Friday, May 17, 2013
Notes from the Cave
A lot of people have asked me in recent weeks about my cholesterol before my heart attack. I've been telling people that when I had it checked in 2005 it was high, but I had not had it checked since then. I couldn't remember what the number actually was.
Last night, I was skimming through my journal and discovered that I had actually written about it back when I had it checked.
To begin with, it was in 2006, not 2005, so it was seven years before my heart attack. Ironically enough, I had the blood drawn March 20, 2006, and got the results "a few days later," which means that I may have learned about my high cholesterol seven years to the exact day before my heart attack (which was March 23, 2013).
Anyway, I didn't record the individual components (HDL/LDL/triglycerides) but my total number was 268. Under 200 is the recommended healthy level, and anything over 240 is considered "high cholesterol." According to the American Heart Association, anyone with cholesterol over 240 is more than twice as likely to develop coronary artery disease than people under 200.
For six weeks after that test, I altered my eating habits, reduced my drinking (actually quit drinking all together because my liver enzymes were high too), and started generally watching what I ate. I remember the doctor specifically said that, because of my high liver enzymes, he didn't want to put me on cholesterol medicine because it can be hard on the liver.
I was re-tested in early May of that year and the liver enzymes were back to normal, and my cholesterol had dropped 26 points. I didn't record the conversation with my doctor, but apparently he was satisfied that my cholesterol was dropping and probably encouraged me to keep eating healthy and to get the cholesterol re-checked the following year. As far as I remember, no discussion was had again of putting me on cholesterol medicine.
For the next seven years, I never had my cholesterol checked again. During that period, my eating habits went downhill dramatically and became the nightmare I have previously described, I gained about 40 pounds, I had a second child, I started full time night classes while still working full time during the day, I began smoking, and I developed sleep disturbances, including mild sleep apnea, with abnormal sleep patterns.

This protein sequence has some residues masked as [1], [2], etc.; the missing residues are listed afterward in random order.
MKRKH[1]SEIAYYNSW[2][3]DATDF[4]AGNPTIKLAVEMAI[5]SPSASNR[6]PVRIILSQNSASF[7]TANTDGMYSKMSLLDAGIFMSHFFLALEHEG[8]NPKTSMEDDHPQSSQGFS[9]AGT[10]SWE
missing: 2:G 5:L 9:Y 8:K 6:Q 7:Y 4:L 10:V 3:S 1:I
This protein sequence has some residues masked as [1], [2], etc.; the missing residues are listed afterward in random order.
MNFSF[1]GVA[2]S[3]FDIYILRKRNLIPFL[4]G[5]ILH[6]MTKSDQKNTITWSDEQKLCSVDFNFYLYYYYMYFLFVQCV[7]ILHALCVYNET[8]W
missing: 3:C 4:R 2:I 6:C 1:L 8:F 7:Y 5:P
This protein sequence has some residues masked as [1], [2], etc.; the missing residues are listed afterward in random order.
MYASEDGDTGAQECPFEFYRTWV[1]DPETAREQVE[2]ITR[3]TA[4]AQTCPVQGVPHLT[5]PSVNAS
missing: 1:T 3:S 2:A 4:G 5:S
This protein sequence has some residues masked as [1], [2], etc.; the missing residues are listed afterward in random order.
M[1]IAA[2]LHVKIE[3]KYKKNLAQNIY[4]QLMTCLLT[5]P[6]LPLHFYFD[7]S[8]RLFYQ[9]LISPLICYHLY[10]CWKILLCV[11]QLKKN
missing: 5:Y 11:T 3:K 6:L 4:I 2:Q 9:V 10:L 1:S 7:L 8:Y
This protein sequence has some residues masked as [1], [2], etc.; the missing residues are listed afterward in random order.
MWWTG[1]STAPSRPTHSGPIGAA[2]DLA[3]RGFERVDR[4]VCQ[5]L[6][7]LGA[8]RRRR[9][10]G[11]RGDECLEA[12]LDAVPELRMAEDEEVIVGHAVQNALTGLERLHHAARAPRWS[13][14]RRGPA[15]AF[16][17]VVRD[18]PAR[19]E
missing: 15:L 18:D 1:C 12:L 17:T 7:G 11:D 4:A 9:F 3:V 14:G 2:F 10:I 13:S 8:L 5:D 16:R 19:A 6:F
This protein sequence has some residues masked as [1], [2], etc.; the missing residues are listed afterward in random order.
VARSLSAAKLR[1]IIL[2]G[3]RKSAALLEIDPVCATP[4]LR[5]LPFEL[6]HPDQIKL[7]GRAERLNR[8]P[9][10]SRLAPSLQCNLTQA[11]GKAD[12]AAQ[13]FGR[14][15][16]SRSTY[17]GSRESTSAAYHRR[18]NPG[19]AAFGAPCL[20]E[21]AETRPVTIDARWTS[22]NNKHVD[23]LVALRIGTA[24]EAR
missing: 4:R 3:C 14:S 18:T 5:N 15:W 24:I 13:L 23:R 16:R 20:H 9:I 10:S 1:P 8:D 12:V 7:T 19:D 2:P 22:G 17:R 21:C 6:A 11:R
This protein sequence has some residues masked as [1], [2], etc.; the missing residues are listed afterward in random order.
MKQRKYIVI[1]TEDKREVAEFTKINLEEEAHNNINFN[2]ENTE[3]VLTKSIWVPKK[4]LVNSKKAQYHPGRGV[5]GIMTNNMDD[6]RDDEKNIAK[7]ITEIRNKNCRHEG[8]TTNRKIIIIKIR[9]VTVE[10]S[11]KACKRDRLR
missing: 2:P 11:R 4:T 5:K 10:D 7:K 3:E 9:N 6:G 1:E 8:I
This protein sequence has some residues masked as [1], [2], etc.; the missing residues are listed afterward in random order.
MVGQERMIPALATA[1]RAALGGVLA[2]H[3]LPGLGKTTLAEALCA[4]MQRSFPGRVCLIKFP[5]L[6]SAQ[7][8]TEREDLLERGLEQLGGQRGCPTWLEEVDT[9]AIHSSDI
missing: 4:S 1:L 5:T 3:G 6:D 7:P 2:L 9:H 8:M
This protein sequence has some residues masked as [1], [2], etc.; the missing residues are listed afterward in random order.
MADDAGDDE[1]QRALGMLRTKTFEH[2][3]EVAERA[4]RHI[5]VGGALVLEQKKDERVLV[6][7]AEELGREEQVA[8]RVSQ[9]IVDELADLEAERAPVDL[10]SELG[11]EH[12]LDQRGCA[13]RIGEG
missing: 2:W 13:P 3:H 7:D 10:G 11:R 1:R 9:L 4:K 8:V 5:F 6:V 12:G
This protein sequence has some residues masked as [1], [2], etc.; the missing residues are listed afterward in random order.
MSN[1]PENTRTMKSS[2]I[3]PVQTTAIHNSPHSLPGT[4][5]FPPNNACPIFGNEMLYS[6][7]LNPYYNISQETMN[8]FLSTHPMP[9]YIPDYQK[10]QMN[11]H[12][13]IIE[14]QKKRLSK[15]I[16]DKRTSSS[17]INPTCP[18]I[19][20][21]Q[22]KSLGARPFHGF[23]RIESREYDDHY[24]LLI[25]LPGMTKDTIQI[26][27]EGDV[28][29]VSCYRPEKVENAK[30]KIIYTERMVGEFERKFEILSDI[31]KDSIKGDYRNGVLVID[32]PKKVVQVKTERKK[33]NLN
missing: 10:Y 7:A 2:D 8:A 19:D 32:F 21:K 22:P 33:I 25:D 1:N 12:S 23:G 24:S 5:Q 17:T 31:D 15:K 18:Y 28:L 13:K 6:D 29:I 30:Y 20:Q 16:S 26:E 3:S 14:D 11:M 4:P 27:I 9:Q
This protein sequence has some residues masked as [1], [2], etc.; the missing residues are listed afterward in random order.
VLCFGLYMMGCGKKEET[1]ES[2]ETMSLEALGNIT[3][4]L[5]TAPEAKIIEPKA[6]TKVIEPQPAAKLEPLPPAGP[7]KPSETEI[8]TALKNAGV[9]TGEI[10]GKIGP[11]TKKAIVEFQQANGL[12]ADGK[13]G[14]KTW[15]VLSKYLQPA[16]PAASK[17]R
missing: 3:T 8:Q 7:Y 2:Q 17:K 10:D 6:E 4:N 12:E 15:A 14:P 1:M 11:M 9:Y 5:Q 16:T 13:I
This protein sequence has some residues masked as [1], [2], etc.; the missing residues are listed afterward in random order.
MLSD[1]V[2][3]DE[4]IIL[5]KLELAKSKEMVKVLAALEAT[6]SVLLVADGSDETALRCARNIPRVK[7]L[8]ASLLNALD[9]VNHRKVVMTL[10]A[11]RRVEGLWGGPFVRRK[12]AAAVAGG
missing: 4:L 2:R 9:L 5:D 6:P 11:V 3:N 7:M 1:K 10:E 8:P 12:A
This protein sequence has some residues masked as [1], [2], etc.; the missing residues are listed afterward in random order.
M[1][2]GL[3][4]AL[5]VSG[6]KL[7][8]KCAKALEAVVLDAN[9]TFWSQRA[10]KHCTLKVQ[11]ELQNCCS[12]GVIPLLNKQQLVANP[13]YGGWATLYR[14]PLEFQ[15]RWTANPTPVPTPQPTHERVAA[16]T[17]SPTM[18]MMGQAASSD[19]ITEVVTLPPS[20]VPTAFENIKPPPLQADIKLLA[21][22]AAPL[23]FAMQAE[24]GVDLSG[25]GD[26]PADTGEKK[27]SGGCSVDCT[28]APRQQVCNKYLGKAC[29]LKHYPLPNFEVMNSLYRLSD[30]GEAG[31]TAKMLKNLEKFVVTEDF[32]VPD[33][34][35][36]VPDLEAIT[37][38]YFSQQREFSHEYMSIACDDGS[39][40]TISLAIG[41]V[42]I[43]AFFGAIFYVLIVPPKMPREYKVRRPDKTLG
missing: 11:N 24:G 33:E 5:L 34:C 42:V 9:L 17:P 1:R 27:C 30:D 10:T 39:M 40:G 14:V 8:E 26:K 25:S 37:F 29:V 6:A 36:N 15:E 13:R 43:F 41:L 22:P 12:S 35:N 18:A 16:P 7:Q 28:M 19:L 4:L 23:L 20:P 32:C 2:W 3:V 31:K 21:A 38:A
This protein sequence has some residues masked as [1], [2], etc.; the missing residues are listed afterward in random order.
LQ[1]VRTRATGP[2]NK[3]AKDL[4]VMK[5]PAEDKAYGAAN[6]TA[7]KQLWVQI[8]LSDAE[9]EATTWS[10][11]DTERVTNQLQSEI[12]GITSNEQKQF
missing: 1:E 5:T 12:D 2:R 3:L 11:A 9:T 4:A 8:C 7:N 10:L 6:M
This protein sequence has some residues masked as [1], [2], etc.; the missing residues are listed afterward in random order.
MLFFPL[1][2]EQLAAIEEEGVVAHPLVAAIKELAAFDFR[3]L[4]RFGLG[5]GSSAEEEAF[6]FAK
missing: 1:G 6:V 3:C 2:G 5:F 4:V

I'll never know for sure what my cholesterol was by the time I had my heart attack, but there's little reason to believe it was anything other than through the roof. If it was nearly 270 in 2006, it was probably 350 by 2013. Even if it was still "just" 270ish, that's still very high.
I'll be having my cholesterol checked in about a month, and I'm very interested to see what it will be after three months of the healthiest living I've ever done as an adult, plus a high-dose cholesterol medicine.
In other news, I was off yesterday and today because this is my weekend to work. I'll be going in a 10:30 tonight. My third shifts are different now that I am healthier and don't smoke. I used to have no trouble sleeping all day and therefore being alert and ready to go for an all night shift, and it helped that I took a lot of smoke breaks. I usually also ate a very large meal in the cafeteria. Now I sleep like a normal person, which means I have trouble sleeping during the day before a third shift, which results in being super tired all night, and of course I don't smoke anymore so I don't have that stimulant to keep me awake. I also don't consume caffeine or sugary drinks anymore.
The result is that I tend to dread my third shifts now, instead of looking forward to them like I used to, because I know I'll be tired and lethargic.
Last weekend I went to the ER because I was having heart palpitations. I've had them all along since my heart attack, but it alarmed me because I was having more than usual, and they felt more "intense," so I went to the ER as a precaution. Blood work and EKG were both fine, but they put me on a 48-hour heart monitor just to be sure. I wore it until Monday night and returned it Tuesday. I'm going today to see my cardiologist to get the results. I didn't really feel like I had many, if any, palpitations while I was on the monitor, so I'm curious to see if I had them and just didn't know it.
At my last weigh-in, which was Wednesday, my weight was down to 226. That's nearly 30 pounds from my pre-heart attack weight. Another 30 or so and I'll have reached my goal.